Do you have a pile of UFOs (unfinished objects)? Follow our guide, below, to finish them once and for all.
stack of quilts

We love the beginning of a new year! It's a fresh start – a time to look back at our accomplishments and struggles of the past year and resolve to be better moving forward. We buy new planners, make lists of resolutions, join groups to help us stay accountable, and even buy products to help us reach our goals. It's an exciting (and sometimes) stressful time of year.

Research shows that about 60% of us make New Year's Resolutions. The top 10 most common resolutions are:

  1. Diet or eat healthier
  2. Exercise more
  3. Lost weight
  4. Save money and spend less
  5. Learn a new skill or hobby
  6. Quit smoking
  7. Read more
  8. Find another job
  9. Drink less alcohol
  10. Spend more time with family and friends.

Are any of these resolutions on your list for the year? We know some of them are on ours. While these common resolutions apply to many people, if you're a quilter, you may have some resolutions that are a little more specific to your hobby. The most common one we've heard from our readers is to finish works in progress.

For those of you who are unfamiliar with the term, a work in progress (or UFO which stands for unfinished object) is very common among quilters. Even quilters who have only been quilting a few years may have a few laying around. A UFO or work in progress refers to any project you've started, but have stopped making progress on. It's possible you ran out of fabric and had to put the project aside while you tracked down more. You may have lost interest in the project after a few months and pushed it aside for something new and excited. You may have even got stuck on a step of the project (like quilting or binding) and decided you didn't have the time or energy to continue with it.

In fact, we asked our Facebook fans some of the reasons they have UFOs, and here's a few of their answers:

  • "I have the attention span of a squirrel when it comes to quilts. I get started on a UFO and find four others that need to be finished, plus a dozen different pieces of fabric I want to add to a quilt (not a UFO), two books I've been meaning to read, and three magazines. Before I know it, it's time to go to bed." – Nancy H.
  • "I hand-quilt, so the finished tops outnumber the backs. New quilt designs and patterns keep appearing, so that's more tops for the UFO collection." – Suzanna P.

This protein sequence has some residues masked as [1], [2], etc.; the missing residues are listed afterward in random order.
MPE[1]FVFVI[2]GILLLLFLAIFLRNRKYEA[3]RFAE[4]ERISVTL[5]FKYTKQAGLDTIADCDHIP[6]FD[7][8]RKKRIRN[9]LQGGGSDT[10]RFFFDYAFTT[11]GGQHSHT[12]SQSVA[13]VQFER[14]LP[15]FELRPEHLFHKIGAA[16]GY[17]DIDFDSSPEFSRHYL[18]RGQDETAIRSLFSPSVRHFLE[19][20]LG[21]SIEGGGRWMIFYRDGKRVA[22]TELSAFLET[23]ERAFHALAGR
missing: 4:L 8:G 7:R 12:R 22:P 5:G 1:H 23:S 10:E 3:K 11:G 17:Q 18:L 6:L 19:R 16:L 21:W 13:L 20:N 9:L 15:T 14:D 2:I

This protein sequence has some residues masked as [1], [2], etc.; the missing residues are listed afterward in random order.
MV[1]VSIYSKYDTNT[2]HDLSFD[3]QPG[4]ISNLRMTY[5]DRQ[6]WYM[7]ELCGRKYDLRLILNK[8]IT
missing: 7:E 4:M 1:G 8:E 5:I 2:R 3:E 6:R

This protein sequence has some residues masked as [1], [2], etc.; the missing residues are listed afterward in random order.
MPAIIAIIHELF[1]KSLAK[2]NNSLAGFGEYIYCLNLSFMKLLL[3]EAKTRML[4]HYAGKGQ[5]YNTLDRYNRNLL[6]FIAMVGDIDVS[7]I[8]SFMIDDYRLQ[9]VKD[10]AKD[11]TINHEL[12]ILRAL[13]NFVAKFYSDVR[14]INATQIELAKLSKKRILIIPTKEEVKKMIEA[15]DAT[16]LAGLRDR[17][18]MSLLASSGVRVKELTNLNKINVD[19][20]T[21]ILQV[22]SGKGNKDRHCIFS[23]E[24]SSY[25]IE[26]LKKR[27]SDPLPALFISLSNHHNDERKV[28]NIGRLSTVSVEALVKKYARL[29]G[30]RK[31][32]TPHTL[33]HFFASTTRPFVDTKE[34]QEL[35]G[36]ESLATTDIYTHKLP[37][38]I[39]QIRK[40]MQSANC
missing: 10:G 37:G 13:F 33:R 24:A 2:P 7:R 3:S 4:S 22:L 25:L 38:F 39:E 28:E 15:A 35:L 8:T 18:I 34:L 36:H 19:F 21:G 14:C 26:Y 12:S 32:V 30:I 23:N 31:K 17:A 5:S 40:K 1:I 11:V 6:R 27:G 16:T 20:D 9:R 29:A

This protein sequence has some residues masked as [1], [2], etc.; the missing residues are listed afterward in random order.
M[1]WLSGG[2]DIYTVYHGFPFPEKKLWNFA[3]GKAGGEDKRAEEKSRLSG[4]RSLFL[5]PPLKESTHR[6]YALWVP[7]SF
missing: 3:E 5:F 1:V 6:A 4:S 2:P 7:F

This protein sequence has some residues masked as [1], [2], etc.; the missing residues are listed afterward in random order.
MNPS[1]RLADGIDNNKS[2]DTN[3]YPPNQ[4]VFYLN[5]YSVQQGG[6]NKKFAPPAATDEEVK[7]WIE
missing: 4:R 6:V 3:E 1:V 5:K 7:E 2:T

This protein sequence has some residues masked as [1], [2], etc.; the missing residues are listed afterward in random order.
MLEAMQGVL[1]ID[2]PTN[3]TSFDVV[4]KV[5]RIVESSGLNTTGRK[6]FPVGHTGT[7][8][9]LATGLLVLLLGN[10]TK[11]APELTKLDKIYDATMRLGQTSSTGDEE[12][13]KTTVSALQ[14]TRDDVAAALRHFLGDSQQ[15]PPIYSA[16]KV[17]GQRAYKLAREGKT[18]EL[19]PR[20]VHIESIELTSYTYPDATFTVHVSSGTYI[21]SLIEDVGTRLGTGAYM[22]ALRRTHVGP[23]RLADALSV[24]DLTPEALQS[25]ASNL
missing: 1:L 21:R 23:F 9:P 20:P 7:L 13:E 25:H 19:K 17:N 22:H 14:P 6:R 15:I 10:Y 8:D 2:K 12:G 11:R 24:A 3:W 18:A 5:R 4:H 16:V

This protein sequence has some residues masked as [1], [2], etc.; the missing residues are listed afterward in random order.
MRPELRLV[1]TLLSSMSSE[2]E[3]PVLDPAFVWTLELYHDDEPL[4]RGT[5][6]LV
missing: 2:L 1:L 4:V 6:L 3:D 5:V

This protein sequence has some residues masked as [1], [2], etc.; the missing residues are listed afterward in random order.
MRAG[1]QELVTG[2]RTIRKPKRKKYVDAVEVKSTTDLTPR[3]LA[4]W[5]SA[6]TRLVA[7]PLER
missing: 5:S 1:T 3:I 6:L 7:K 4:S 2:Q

• "My UFOs pile up because I doubt my color choices or my skills." – Brenda H.
  • "Figuring out where I left off, especially if I was only cutting my blocks when I put it away and hadn't finished the job." – Barb B.

There are a multitude of reasons you may have an unfinished project. And there's no shame! But for many of us, when UFOs start piling up, it can cause some problems. First of all, UFOs take up space in our sewing rooms. You may have them in boxes and bags and sitting on shelves or in closets. That space can start to eat into your fabric storage space and can cause visible clutter. Those unfinished projects can also cause stress or guilt. Have you ever wanted to start a new project but then remembered the pile of unfinished ones waiting for your attention? Did you ever buy fabric for a project but haven't even cut into it yet because you stopped working on the quilt? Having a long list of unfinished projects can add extra weight to your quilting to-do list and make you conflicted about where your precious quilting time should be spent. UFOs can also block your creativity. If you're weighed down by all the projects waiting for your attention, you may not feel completely free to start new passion projects, try a new technique, or even join a fun quilt along.

Of course, we know it's impossible to keep your UFOs from piling up. So many quilters are excited to start new projects or just don't have enough time in the day to finish everything they start. We totally understand! But to help, we created the American Patchwork & Quilting UFO Challenge. We think this Challenge will bring renewed energy to the projects that have been sitting around for awhile.